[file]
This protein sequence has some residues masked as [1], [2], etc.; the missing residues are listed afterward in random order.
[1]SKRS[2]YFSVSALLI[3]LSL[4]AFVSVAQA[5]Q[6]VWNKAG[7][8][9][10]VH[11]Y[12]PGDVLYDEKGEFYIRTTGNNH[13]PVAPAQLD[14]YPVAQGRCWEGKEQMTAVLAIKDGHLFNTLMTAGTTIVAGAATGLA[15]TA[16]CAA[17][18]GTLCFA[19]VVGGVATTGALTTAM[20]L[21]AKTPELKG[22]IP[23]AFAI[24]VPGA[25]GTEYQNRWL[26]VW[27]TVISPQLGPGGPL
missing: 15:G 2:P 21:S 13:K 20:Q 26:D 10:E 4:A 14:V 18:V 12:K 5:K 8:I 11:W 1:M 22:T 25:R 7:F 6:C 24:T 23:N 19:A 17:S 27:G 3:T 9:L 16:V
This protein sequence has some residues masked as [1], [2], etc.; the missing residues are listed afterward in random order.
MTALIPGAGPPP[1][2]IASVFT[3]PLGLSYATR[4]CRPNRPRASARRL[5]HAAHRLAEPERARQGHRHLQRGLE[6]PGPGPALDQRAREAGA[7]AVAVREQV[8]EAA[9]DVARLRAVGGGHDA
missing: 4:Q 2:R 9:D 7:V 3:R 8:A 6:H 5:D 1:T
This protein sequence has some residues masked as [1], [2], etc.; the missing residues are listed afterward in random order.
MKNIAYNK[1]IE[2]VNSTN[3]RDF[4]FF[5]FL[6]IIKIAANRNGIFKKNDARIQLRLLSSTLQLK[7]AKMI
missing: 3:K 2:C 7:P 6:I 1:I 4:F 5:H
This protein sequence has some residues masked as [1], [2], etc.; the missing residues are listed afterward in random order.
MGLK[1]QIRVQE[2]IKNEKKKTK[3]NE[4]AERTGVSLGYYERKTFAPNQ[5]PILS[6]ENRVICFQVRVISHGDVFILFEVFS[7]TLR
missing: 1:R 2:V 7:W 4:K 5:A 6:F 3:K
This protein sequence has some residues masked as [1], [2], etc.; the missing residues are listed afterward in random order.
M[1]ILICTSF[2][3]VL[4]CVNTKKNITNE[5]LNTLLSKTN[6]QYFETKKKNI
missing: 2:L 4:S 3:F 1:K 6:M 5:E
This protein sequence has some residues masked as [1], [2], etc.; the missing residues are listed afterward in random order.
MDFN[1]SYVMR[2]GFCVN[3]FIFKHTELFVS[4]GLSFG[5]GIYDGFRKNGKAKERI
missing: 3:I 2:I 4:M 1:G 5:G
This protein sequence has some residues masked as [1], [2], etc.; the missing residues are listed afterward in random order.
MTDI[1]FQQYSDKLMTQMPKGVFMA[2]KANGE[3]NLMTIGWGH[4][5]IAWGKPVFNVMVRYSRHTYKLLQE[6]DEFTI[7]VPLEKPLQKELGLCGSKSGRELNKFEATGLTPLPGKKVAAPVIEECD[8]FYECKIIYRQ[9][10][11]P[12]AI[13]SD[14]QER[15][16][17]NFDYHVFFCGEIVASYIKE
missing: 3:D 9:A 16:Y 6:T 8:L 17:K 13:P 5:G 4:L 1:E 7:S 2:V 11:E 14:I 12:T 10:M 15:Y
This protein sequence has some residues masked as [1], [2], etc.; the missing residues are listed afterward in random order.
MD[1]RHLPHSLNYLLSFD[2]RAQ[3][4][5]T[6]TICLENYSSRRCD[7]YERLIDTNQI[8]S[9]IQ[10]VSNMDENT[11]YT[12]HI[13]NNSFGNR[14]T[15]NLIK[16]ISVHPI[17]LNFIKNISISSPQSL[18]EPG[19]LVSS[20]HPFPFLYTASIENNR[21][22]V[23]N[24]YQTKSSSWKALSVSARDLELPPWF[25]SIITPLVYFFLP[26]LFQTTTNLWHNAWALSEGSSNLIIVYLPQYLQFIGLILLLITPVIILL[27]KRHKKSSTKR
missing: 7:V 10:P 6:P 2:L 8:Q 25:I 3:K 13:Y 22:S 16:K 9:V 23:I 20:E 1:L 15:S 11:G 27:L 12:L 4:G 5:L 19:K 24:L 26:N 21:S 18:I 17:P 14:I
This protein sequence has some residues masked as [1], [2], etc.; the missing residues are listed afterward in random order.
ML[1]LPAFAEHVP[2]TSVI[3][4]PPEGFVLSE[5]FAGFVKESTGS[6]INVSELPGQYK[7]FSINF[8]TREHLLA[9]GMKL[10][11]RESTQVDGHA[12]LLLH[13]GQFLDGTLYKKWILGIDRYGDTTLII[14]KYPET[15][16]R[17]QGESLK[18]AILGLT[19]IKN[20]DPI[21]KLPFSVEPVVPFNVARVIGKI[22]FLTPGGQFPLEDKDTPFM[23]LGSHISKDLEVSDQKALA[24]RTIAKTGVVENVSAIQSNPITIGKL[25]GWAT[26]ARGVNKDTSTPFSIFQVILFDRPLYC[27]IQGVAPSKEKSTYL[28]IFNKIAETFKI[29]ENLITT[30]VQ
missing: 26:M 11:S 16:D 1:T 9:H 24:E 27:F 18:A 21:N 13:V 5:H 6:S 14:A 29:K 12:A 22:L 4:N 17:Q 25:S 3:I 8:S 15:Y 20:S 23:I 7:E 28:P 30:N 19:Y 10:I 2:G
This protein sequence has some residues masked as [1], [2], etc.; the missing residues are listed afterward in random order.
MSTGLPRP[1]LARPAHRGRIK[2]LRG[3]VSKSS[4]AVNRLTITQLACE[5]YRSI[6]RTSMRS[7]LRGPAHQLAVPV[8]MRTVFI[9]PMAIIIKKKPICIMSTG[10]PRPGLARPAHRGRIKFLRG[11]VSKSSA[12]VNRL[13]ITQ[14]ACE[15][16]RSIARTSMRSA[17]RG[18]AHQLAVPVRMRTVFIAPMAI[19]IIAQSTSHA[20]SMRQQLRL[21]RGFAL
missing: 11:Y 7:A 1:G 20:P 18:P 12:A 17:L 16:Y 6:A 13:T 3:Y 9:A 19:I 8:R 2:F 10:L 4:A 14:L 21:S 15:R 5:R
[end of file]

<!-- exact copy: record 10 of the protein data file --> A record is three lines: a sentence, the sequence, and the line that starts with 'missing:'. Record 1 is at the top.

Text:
This protein sequence has some residues masked as [1], [2], etc.; the missing residues are listed afterward in random order.
MSTGLPRP[1]LARPAHRGRIK[2]LRG[3]VSKSS[4]AVNRLTITQLACE[5]YRSI[6]RTSMRS[7]LRGPAHQLAVPV[8]MRTVFI[9]PMAIIIKKKPICIMSTG[10]PRPGLARPAHRGRIKFLRG[11]VSKSSA[12]VNRL[13]ITQ[14]ACE[15][16]RSIARTSMRSA[17]RG[18]AHQLAVPVRMRTVFIAPMAI[19]IIAQSTSHA[20]SMRQQLRL[21]RGFAL
missing: 11:Y 7:A 1:G 20:P 18:P 12:A 17:L 16:Y 6:A 13:T 3:Y 9:A 19:I 8:R 2:F 10:L 4:A 14:L 21:S 15:R 5:R